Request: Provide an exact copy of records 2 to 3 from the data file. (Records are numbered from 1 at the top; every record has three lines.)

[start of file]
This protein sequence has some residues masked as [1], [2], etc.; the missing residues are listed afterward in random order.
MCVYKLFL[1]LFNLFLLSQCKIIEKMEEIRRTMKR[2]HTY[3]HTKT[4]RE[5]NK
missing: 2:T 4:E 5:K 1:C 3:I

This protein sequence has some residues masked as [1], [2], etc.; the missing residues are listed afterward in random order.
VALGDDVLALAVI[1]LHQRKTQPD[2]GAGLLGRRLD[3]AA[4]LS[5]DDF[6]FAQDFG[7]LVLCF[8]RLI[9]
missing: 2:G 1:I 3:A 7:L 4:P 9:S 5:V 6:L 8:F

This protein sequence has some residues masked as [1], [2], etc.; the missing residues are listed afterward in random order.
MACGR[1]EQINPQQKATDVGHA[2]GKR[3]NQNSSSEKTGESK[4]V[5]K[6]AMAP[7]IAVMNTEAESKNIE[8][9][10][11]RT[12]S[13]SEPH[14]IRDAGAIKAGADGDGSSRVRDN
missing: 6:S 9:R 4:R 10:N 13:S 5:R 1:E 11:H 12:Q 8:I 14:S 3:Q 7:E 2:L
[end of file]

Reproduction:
This protein sequence has some residues masked as [1], [2], etc.; the missing residues are listed afterward in random order.
VALGDDVLALAVI[1]LHQRKTQPD[2]GAGLLGRRLD[3]AA[4]LS[5]DDF[6]FAQDFG[7]LVLCF[8]RLI[9]
missing: 2:G 1:I 3:A 7:L 4:P 9:S 5:V 6:L 8:F

This protein sequence has some residues masked as [1], [2], etc.; the missing residues are listed afterward in random order.
MACGR[1]EQINPQQKATDVGHA[2]GKR[3]NQNSSSEKTGESK[4]V[5]K[6]AMAP[7]IAVMNTEAESKNIE[8][9][10][11]RT[12]S[13]SEPH[14]IRDAGAIKAGADGDGSSRVRDN
missing: 6:S 9:R 4:R 10:N 13:S 5:R 1:E 11:H 12:Q 8:I 14:S 3:Q 7:E 2:L